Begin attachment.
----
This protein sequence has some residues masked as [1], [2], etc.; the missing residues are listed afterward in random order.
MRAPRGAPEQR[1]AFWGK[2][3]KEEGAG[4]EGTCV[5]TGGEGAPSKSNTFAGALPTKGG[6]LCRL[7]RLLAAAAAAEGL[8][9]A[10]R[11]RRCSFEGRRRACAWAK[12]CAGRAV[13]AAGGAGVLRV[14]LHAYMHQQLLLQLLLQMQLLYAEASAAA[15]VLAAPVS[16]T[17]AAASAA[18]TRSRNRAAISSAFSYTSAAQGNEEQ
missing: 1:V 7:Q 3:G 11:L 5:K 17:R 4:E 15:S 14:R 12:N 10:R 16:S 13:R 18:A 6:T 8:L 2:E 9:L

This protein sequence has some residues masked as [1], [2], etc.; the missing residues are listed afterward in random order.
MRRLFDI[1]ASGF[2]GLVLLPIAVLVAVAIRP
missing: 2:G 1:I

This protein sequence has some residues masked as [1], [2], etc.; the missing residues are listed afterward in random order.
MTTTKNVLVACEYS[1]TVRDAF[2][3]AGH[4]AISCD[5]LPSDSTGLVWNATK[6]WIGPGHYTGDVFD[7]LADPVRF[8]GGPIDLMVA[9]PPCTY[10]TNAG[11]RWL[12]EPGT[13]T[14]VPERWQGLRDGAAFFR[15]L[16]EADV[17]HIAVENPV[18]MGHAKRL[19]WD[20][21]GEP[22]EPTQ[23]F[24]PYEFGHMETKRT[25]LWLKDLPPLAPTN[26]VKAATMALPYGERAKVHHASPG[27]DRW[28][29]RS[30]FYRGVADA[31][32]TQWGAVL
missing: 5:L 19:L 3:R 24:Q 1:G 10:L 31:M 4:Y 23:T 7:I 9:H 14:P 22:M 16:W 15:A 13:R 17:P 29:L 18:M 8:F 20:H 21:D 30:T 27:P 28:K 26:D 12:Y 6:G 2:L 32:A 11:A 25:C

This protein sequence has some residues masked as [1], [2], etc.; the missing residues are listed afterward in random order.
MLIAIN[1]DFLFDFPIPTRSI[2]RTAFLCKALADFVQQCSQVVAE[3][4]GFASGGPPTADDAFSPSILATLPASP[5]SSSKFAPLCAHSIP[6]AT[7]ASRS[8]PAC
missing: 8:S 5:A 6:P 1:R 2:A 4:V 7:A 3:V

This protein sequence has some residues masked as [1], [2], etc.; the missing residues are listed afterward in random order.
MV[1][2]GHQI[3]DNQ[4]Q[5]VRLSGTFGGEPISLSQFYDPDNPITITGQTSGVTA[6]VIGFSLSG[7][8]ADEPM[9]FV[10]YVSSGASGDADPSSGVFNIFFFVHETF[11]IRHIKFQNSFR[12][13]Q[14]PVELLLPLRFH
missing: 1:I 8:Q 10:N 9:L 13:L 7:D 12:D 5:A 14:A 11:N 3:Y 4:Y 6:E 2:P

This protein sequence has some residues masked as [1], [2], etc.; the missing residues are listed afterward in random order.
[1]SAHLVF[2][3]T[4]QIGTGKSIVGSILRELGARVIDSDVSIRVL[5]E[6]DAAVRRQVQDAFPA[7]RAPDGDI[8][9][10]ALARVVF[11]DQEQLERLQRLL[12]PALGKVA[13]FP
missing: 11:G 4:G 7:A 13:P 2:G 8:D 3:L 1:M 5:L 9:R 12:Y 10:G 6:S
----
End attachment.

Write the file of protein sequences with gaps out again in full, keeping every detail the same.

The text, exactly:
This protein sequence has some residues masked as [1], [2], etc.; the missing residues are listed afterward in random order.
MRAPRGAPEQR[1]AFWGK[2][3]KEEGAG[4]EGTCV[5]TGGEGAPSKSNTFAGALPTKGG[6]LCRL[7]RLLAAAAAAEGL[8][9]A[10]R[11]RRCSFEGRRRACAWAK[12]CAGRAV[13]AAGGAGVLRV[14]LHAYMHQQLLLQLLLQMQLLYAEASAAA[15]VLAAPVS[16]T[17]AAASAA[18]TRSRNRAAISSAFSYTSAAQGNEEQ
missing: 1:V 7:Q 3:G 11:L 5:K 17:R 4:E 15:S 14:R 12:N 10:R 16:S 13:R 18:A 6:T 8:L 2:E 9:L

This protein sequence has some residues masked as [1], [2], etc.; the missing residues are listed afterward in random order.
MRRLFDI[1]ASGF[2]GLVLLPIAVLVAVAIRP
missing: 2:G 1:I

This protein sequence has some residues masked as [1], [2], etc.; the missing residues are listed afterward in random order.
MTTTKNVLVACEYS[1]TVRDAF[2][3]AGH[4]AISCD[5]LPSDSTGLVWNATK[6]WIGPGHYTGDVFD[7]LADPVRF[8]GGPIDLMVA[9]PPCTY[10]TNAG[11]RWL[12]EPGT[13]T[14]VPERWQGLRDGAAFFR[15]L[16]EADV[17]HIAVENPV[18]MGHAKRL[19]WD[20][21]GEP[22]EPTQ[23]F[24]PYEFGHMETKRT[25]LWLKDLPPLAPTN[26]VKAATMALPYGERAKVHHASPG[27]DRW[28][29]RS[30]FYRGVADA[31][32]TQWGAVL
missing: 5:L 19:L 3:R 24:Q 1:G 10:L 31:M 4:Y 23:T 7:I 9:H 14:P 22:M 16:W 15:A 13:R 17:P 29:L 18:M 8:F 20:H 21:D 30:T 27:P 28:K 26:D 12:Y 6:G 2:L 32:A 11:A 25:C

This protein sequence has some residues masked as [1], [2], etc.; the missing residues are listed afterward in random order.
MLIAIN[1]DFLFDFPIPTRSI[2]RTAFLCKALADFVQQCSQVVAE[3][4]GFASGGPPTADDAFSPSILATLPASP[5]SSSKFAPLCAHSIP[6]AT[7]ASRS[8]PAC
missing: 8:S 5:A 6:P 1:R 2:A 4:V 7:A 3:V

This protein sequence has some residues masked as [1], [2], etc.; the missing residues are listed afterward in random order.
MV[1][2]GHQI[3]DNQ[4]Q[5]VRLSGTFGGEPISLSQFYDPDNPITITGQTSGVTA[6]VIGFSLSG[7][8]ADEPM[9]FV[10]YVSSGASGDADPSSGVFNIFFFVHETF[11]IRHIKFQNSFR[12][13]Q[14]PVELLLPLRFH
missing: 1:I 8:Q 10:N 9:L 13:L 7:D 12:D 5:A 14:A 11:N 3:Y 4:Y 6:E 2:P

This protein sequence has some residues masked as [1], [2], etc.; the missing residues are listed afterward in random order.
[1]SAHLVF[2][3]T[4]QIGTGKSIVGSILRELGARVIDSDVSIRVL[5]E[6]DAAVRRQVQDAFPA[7]RAPDGDI[8][9][10]ALARVVF[11]DQEQLERLQRLL[12]PALGKVA[13]FP
missing: 11:G 4:G 7:A 13:P 2:G 8:D 3:L 1:M 5:L 9:R 12:Y 10:G 6:S